Re: What is with all the Kukri love?

Posted: Thu Aug 29, 2013 12:58 am
by Paltik
I've liked khukris ever since JEST at Subic. The jungle dweller natives who taught jungle survival used khukri-like blades to do all their chopping, cutting, splitting, etc. It's a very efficient blade against vines (supple organic stuff that likes to yield to blades rather than being severed). It's definitely a tool more than a weapon in the hands of people that use them day to day.

Re: What is with all the Kukri love?

Posted: Thu Aug 29, 2013 6:25 am
by Doctorr Fabulous
JTNieman wrote:Why?

This is why:

Image
This, plus the x3 crit on 18-20. Us DEX whores love that crit range.

Re: What is with all the Kukri love?

Posted: Mon Sep 30, 2013 4:45 pm
by jamesraykenney
fungusmunkey wrote:Wow I post and disappear for a couple of days and this thread takes off.

Thanks for all the replies! I think a couple of posts really got through my thick skull. The jack of all trades post and the cultural differences make a lot of sense to me. I probably am not using the thing as intended but since it was not a tool i was raised with properly that is not shocking.

One thing that surprised me that multiple people mention is digging with a kukri! I was taught to NEVER get any blade you want to retain an edge in the dirt so that is a huge cultural difference. But I can see how carrying one tools beats taking a machete plus a shovel around.
A proper Khukuri will have a softer tip that will bend and not break if you hit a stone... Most heavy chopping is done right behind the big bulge in the blade, but way further than the crook. At the back of the blade, closest to the grip, is where you do woodworking tasks like bark removal or smoothing, by using it as a drawknife.

Re: What is with all the Kukri love?

Posted: Tue Nov 12, 2013 5:17 am
by paulsurvivalist
They are built very sturdy, secondly very top heavy. You can beat it, chop, hammer, pry, cut, move through the undergrowth and much more.
I made a review of the CS kukri machete herehttp://survivalknifeguide.net/cold-stee ... te-review/.

Re: What is with all the Kukri love?

Posted: Tue Nov 12, 2013 7:37 am
by BullOnParade
paulsurvivalist wrote:They are built very sturdy, secondly very top heavy. You can beat it, chop, hammer, pry, cut, move through the undergrowth and much more.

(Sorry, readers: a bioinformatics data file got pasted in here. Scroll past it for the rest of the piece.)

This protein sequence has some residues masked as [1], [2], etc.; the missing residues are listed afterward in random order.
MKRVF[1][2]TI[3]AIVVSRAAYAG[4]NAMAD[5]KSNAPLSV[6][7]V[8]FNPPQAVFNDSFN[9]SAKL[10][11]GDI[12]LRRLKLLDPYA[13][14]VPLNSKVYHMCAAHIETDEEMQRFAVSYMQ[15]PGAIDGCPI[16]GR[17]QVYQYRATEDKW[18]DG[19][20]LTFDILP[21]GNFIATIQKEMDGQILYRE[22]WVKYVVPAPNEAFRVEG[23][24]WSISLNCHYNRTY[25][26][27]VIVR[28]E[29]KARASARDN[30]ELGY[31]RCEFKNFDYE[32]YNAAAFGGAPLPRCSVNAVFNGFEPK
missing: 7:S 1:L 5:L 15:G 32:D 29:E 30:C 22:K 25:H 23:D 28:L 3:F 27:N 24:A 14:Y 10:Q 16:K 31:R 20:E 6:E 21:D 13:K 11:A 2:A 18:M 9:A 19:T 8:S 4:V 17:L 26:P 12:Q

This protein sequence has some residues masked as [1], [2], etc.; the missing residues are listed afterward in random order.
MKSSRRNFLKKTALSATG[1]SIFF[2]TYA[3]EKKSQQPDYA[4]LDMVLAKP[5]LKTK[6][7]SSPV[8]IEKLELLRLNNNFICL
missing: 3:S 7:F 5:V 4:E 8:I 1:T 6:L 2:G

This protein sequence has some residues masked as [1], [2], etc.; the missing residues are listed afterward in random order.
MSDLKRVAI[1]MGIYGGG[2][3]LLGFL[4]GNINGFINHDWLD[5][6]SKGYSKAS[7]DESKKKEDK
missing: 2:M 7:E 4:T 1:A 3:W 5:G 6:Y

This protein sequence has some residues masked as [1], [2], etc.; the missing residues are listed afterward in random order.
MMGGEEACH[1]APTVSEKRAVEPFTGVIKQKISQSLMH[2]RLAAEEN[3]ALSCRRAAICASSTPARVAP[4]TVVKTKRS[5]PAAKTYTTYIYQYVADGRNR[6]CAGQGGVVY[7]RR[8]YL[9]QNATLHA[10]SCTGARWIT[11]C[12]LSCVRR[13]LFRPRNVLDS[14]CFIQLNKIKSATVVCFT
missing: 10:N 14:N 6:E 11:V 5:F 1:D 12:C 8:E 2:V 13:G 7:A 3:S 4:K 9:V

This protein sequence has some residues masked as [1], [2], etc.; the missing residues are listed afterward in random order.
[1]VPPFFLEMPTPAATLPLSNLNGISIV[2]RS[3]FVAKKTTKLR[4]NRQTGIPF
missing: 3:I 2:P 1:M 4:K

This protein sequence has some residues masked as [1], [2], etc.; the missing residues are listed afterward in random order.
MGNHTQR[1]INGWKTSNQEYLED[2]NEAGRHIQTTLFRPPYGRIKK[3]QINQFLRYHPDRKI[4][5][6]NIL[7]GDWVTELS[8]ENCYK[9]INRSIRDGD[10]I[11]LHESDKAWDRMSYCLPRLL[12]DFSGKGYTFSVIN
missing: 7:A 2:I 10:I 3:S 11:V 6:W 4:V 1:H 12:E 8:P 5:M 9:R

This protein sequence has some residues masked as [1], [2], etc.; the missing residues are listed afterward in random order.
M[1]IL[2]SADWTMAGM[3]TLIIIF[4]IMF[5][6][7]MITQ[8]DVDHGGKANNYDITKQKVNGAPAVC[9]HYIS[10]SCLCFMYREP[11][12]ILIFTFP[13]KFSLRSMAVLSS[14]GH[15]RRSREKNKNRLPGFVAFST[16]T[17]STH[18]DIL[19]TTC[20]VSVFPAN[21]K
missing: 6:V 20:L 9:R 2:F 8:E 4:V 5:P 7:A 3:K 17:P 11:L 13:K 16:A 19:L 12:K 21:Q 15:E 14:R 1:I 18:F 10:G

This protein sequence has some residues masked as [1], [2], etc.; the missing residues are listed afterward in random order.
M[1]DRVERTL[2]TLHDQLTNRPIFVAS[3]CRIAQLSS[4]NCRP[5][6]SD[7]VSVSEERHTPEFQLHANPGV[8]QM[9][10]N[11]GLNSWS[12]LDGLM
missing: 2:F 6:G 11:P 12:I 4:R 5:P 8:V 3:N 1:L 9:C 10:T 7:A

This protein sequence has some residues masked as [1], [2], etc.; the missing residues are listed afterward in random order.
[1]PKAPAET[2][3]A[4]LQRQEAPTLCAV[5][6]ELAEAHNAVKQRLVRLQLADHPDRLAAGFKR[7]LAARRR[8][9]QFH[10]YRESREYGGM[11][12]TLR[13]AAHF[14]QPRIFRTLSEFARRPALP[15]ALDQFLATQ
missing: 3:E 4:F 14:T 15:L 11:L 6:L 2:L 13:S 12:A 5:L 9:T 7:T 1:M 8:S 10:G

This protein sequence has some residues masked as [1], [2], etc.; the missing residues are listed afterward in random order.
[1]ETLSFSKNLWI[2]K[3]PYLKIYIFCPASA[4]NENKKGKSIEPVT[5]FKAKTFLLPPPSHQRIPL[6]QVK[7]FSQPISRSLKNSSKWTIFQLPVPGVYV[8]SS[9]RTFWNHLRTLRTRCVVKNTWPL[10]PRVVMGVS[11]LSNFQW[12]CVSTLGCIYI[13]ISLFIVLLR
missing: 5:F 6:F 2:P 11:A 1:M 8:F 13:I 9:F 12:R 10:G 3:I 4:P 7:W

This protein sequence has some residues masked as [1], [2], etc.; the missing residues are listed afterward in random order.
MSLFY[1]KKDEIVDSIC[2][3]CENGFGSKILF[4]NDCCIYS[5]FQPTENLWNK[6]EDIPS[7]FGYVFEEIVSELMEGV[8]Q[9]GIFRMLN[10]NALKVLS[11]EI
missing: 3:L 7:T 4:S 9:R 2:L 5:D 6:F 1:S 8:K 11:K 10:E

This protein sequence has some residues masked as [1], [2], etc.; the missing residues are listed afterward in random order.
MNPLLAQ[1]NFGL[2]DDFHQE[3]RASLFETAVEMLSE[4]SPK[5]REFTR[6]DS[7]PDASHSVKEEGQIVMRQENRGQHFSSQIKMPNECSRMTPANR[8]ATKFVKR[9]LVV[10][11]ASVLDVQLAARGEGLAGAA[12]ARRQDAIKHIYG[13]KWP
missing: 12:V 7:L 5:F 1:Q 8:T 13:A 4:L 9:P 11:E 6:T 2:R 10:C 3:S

I made a review of the CS kukri machete herehttp://survivalknifeguide.net/cold-stee ... te-review/.
Thanks for coming by to peddle your wears Paul. If you intend to stick around as a contributing member of our little society, swing by the introduction setcion and tell us a bit about yourself.

It's also nice if you post your review here for us to read, rather than using our humble forum to direct traffic to your website.

Re: What is with all the Kukri love?

Posted: Sat Nov 16, 2013 12:37 am
by ednemo
I am too lazy to read all of the posts, so I am not sure if it has been mentioned, but there is a strong cultural use. The people that use it, use it for everything. Everything from shucking corn to building houses. I personally prefer a bowie blade myself but the kukri definitely has its uses. It is too heavy to make a good machete, same as a thick bowie. But if you want to remove the head off of something, you won't find a better tool.

Re: What is with all the Kukri love?

Posted: Sat Nov 16, 2013 1:02 am
by azrael99
do you know what brought the kukri love of member of this forum ?

this

Image
Image
Image

was it worth it ? i let you answer that question

Re: What is with all the Kukri love?

Posted: Sat Nov 16, 2013 1:12 am
by maldon007
Afromonk wrote:Yeah i know what a slack belt sander is and most of the time its a adjustment made to a normal belt sander, i was trying to say its not good for keeping convex edges sharp.